Named for their dark spots on their back (except for the Burnsi leopard frogs which have no spots), leopard frogs are small, semi-aquatic pet frogs.
Names: Rana pipiens (Northern Leopard frog), Rana utricularia (Southern Leopard frog), Rana blairi (Plains Leopard frog), Meadow frog
Size: approximately 3 -5 inches
Life span: approximately 5-8 years, perhaps longer
Housing Leopard Frogs
A ten gallon tank is sufficient for a single leopard frog (but if you are keeping more frogs the tank size must increase, keeping in mind that floor space is more important than height).
Leopard frogs are semi-aquatic and need a land area as well as a large enough body of water that they can submerge their bodies. A half land/half water tank is a good choice for leopard frogs and these can be set up a number of ways. It is easiest in the long term to separate the land and water areas with a piece of plastic or Plexiglas placed across the aquarium and then sealed with aquarium grade silicone sealant. This allows the use of soil (or a combination of soil and peat moss, covered with reptile bark and sphagnum moss) on the terrestrial side to allow the frogs to burrow. A dense piece of wood (e.g. driftwood) can be placed partly in the water and partly on land to provide an easy transition from water to land (this also provides a nice basking spot). Alternately, gravel can be sloped in the aquatic side to provide a ramp out of the water.
The depth of the soil on the terrestrial side should be at least 2-3 inches to allow burrowing.
A layer of fravel can be used on the aquatic side. It is extremely important to use smooth gravel (to prevent skin abrasions and injuries) and ideally the gravel should be large enough not to be swallowed by the small frogs. Plants and driftwood can be used for climbing, hiding spots, and basking.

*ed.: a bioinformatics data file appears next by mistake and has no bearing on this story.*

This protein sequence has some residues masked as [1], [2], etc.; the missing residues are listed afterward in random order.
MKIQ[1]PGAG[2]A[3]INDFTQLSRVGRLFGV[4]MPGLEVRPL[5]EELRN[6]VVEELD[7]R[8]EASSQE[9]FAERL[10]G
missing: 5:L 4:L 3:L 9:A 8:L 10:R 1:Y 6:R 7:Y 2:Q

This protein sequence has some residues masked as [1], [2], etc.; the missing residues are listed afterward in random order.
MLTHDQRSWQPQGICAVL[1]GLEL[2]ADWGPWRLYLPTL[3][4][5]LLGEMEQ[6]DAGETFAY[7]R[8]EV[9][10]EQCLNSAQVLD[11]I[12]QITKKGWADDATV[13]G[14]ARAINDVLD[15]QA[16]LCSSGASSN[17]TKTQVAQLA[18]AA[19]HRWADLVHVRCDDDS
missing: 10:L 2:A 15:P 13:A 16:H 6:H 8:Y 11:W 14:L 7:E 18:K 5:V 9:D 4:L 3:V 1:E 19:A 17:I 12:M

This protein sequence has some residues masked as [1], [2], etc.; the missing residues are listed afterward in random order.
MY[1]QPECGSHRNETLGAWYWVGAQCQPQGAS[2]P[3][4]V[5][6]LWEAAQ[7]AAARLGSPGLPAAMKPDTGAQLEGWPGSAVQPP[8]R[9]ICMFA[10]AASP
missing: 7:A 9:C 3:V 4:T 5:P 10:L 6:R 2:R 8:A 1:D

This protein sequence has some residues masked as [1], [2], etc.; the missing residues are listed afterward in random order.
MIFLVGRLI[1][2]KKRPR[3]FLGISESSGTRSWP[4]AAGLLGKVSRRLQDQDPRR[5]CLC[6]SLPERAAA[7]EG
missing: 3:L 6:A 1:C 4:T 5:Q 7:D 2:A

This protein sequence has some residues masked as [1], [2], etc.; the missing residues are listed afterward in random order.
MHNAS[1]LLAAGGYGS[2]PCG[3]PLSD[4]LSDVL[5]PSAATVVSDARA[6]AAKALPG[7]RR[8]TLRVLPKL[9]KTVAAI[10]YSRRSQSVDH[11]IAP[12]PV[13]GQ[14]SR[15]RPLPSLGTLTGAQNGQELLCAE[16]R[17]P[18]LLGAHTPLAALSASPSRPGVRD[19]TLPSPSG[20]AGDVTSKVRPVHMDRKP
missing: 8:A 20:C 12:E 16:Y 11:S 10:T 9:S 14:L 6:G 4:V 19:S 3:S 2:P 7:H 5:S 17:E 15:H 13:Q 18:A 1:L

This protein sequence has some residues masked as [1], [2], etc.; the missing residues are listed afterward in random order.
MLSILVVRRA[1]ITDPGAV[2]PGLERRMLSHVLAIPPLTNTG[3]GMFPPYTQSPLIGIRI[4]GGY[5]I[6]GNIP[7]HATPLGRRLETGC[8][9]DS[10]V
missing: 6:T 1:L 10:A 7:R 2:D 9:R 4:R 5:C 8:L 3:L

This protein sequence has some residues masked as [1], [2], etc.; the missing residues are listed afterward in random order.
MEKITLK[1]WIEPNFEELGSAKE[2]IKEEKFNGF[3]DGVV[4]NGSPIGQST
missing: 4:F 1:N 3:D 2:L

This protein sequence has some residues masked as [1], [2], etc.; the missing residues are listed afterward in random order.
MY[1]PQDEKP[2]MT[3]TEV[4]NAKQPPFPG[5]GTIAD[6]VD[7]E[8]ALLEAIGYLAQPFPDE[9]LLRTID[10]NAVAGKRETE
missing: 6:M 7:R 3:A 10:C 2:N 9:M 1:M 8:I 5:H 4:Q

Leopard Frog Water
The water used in a leopard frog tank must be dechlorinated.
Use a product from the pet store designed to remove chlorine (and chloramine, if your water supply is treated with it) to be safe. Filtration is not a necessity, but doing a 50% water change on a regular basis (at least twice weekly, perhaps more) is necessary. Some experts believe that the constant water vibrations from the filter is a sensory overload to frogs and should be avoided.
Heat and Lighting for Leopard Frogs
The tank can be kept at room temperature between 68-75 degrees Fahrenheit (20-24 degrees Celsius), although a temperature drop at night is a good idea (down to about 60 degrees Fahrenheit or about 16 degrees Celsius). Leopard frogs are from all over the United States and Canada so they are fairly hardy amphibians.
UVA/UVB light is recommended to create a day/night cycle as well as provide the important invisible rays to allow your frog to metabolize calcium. Some people feel this light is not necessary but is not harmful and is more likely to be beneficial to your frog. Just make sure the frog can't jump onto the lamp (make sure your mesh screen lid is secure). Avoid making the enclosure too bright however as the frogs may just hide if the tank is very brightly lit.
Feeding Leopard Frogs
Leopard frogs should be fed a variety of invertebrates such as crickets, wax worms, fly larvae, and earthworms.
A meal of 3-4 crickets daily is a good starting point, although some experts recommend feeding mature frogs only every other day. Variety seems to be key with frogs. -Crickets can make up the bulk of the diet but should be supplemented by a variety of other insects and worms. Prey items should be gut loaded (feed nutritious foods such as fruits, vegetables, dog food, fish food, or cricket gut loading formula) before they are given to the frog. Once weekly dust the crickets with a reptile calcium powder.
Keep an eye on the body shape of your frog. Remember that overfeeding is likely more of a problem than underfeeding so make sure the frog is not getting too round and cut back on feeding if necessary.
Hibernating Leopard Frogs
Leopard frogs are naturally programmed to hibernate so they will slow down and may stop eating in the winter months (usually for about 3 months).
If possible, the tank can be cooled to 37-39 degrees Fahrenheit (3-4 degress Celsius) for three months to mimic the natural environment of the frogs but you should have your exotics vet check a fecal sample prior to allowing hibernation to make sure they do not have a large parasite burden.
Edited by Adrienne Kruzer, RVT